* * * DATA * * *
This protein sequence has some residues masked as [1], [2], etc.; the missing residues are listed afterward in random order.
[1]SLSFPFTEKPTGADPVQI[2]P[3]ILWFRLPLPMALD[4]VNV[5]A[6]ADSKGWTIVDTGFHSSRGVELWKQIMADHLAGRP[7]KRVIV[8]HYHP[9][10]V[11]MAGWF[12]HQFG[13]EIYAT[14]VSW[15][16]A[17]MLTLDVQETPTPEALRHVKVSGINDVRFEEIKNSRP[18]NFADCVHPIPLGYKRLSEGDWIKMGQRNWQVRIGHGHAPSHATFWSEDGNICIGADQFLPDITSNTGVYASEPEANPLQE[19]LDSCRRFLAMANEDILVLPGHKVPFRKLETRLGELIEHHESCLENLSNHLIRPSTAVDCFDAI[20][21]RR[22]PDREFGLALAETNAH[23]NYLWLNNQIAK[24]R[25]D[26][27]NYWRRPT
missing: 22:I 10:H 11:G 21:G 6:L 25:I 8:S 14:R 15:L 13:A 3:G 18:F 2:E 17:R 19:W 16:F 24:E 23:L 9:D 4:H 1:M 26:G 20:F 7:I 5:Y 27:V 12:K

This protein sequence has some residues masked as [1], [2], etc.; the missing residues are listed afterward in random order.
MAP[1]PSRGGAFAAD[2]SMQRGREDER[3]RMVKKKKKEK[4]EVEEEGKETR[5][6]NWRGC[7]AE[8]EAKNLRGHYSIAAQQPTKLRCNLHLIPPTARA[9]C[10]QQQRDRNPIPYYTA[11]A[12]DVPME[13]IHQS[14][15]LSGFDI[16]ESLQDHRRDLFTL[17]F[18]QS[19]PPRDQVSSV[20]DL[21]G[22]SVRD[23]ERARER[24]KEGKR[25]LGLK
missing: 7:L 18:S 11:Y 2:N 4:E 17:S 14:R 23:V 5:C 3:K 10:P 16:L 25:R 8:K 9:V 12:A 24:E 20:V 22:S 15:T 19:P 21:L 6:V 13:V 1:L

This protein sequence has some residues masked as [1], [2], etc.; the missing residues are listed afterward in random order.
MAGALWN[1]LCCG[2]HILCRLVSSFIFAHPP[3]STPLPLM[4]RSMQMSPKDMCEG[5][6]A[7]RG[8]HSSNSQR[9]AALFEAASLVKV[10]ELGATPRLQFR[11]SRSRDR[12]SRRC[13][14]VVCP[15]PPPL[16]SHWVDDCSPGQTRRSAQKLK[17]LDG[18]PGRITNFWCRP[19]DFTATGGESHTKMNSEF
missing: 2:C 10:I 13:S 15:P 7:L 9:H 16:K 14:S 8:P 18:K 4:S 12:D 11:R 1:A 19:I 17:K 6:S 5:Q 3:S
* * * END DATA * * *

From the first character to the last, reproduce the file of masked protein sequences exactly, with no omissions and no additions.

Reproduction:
This protein sequence has some residues masked as [1], [2], etc.; the missing residues are listed afterward in random order.
[1]SLSFPFTEKPTGADPVQI[2]P[3]ILWFRLPLPMALD[4]VNV[5]A[6]ADSKGWTIVDTGFHSSRGVELWKQIMADHLAGRP[7]KRVIV[8]HYHP[9][10]V[11]MAGWF[12]HQFG[13]EIYAT[14]VSW[15][16]A[17]MLTLDVQETPTPEALRHVKVSGINDVRFEEIKNSRP[18]NFADCVHPIPLGYKRLSEGDWIKMGQRNWQVRIGHGHAPSHATFWSEDGNICIGADQFLPDITSNTGVYASEPEANPLQE[19]LDSCRRFLAMANEDILVLPGHKVPFRKLETRLGELIEHHESCLENLSNHLIRPSTAVDCFDAI[20][21]RR[22]PDREFGLALAETNAH[23]NYLWLNNQIAK[24]R[25]D[26][27]NYWRRPT
missing: 22:I 10:H 11:G 21:G 6:L 25:I 8:S 14:R 15:L 13:A 3:G 18:F 2:E 17:R 19:W 16:F 24:E 23:L 9:D 4:H 1:M 26:G 20:F 7:I 5:Y 27:V 12:K

This protein sequence has some residues masked as [1], [2], etc.; the missing residues are listed afterward in random order.
MAP[1]PSRGGAFAAD[2]SMQRGREDER[3]RMVKKKKKEK[4]EVEEEGKETR[5][6]NWRGC[7]AE[8]EAKNLRGHYSIAAQQPTKLRCNLHLIPPTARA[9]C[10]QQQRDRNPIPYYTA[11]A[12]DVPME[13]IHQS[14][15]LSGFDI[16]ESLQDHRRDLFTL[17]F[18]QS[19]PPRDQVSSV[20]DL[21]G[22]SVRD[23]ERARER[24]KEGKR[25]LGLK
missing: 7:L 18:S 11:Y 2:N 4:E 17:S 14:R 23:V 5:C 3:K 10:P 16:L 25:R 8:K 9:V 12:A 24:E 20:V 22:S 15:T 19:P 21:L 6:V 13:V 1:L

This protein sequence has some residues masked as [1], [2], etc.; the missing residues are listed afterward in random order.
MAGALWN[1]LCCG[2]HILCRLVSSFIFAHPP[3]STPLPLM[4]RSMQMSPKDMCEG[5][6]A[7]RG[8]HSSNSQR[9]AALFEAASLVKV[10]ELGATPRLQFR[11]SRSRDR[12]SRRC[13][14]VVCP[15]PPPL[16]SHWVDDCSPGQTRRSAQKLK[17]LDG[18]PGRITNFWCRP[19]DFTATGGESHTKMNSEF
missing: 2:C 10:I 13:S 15:P 7:L 9:H 16:K 14:S 8:P 18:K 4:S 12:D 11:R 1:A 19:I 17:K 6:S 5:Q 3:S